Family Functions: Structural-Functional Analysis
From the functionalist point of view, the institution of the family helps meet the needs of its members and contributes to the stability of the society at large. In this view, marriage is seen as a mutually beneficial exchange between members of two genders, each of which enacts traditional gender roles, with women receiving protection, economic support, and status from their husbands and men receiving emotional and sexual support, household maintenance, and the production of children from their wives. Functionalists view the social institution of the family as breaking down under the strains being experienced by society as a result of rapid social change. From the functionalist perspective, trends such as single parent families, families with a female head of household, and the high rate of divorce that are experienced in many societies today are a result of the breakdown and disorganization of the institution of the family. There are, however, a number of serious criticisms of the functionalist perspective of the family — in particular that it does not take into account many of the realities of postmodern life.
Keywords Extended Family; Feminism; Functionalism; Gender; Gender Inequality; Gender Role; Industrialization; Norms; Nuclear Family; Postindustrial; Status; Social Change; Social Institution; Socialization; Society; Sociocultural Evolution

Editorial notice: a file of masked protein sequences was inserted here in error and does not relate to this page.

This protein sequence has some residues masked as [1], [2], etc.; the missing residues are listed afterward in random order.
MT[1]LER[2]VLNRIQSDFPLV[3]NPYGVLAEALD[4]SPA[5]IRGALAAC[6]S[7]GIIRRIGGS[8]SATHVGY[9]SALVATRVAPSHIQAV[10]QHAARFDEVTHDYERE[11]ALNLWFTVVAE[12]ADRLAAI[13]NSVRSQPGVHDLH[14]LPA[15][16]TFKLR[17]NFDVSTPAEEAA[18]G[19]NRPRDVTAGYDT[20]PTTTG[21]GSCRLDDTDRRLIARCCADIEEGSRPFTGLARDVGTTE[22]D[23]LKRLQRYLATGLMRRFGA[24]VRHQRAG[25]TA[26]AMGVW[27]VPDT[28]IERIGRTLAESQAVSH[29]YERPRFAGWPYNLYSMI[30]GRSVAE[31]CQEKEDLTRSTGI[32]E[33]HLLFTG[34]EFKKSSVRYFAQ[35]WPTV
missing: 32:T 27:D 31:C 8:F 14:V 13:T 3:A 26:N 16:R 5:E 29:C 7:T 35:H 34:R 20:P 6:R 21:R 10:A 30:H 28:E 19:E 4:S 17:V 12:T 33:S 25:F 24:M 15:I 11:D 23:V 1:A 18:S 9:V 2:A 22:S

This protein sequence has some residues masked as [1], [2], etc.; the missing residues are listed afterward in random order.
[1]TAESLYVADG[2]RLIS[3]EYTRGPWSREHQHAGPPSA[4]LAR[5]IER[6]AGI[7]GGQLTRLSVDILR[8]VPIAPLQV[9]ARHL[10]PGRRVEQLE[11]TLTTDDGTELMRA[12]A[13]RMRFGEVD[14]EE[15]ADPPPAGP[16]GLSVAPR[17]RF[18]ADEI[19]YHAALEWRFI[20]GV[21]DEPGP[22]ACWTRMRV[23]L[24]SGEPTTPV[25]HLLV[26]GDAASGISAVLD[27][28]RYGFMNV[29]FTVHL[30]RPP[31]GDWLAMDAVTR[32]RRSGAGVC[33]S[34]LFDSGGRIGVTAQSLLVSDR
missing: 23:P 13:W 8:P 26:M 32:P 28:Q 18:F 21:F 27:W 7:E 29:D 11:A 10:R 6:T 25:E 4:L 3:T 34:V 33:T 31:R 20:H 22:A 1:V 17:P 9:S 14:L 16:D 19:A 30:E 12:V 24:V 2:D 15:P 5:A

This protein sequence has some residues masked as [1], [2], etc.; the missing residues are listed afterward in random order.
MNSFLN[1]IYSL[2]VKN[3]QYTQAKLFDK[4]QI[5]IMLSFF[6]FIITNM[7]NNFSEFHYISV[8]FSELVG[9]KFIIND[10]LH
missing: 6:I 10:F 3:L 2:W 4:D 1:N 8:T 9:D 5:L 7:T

Family Functions: A Structural-Functional Analysis
Social scientists use the term "family" to refer to a number of different social groups. A nuclear family, for example, is defined as a married couple and their unmarried children living under one roof. This rather restricted group is called "nuclear" because it is the nucleus around which other, larger familial groups center. For example, an extended family includes the nuclear family in addition to any other family members (e.g., grandparents, grandchildren, aunts, uncles) that live together under one roof. Although this type of family was more prevalent in previous centuries, it still occurs today and theoretically offers the family members greater social support. However, just as the percentage of extended familial living arrangements has declined over time, so, too, has the percentage of nuclear familial living arrangements, particularly in the late twentieth and early twenty-first centuries. The number of single parent families is on the rise not only in the United States, but in other postindustrial societies as well due in part to such factors as high divorce rates and the decision of some individuals to have children outside of marriage. Many people today also view committed homosexual couples as families, regardless of their legal marital status, as well as committed heterosexual couples who have chosen not to get married. The definition of "family" also becomes more complicated with divorce and remarriage, as step parents, step siblings, and half siblings are thrown into the mix.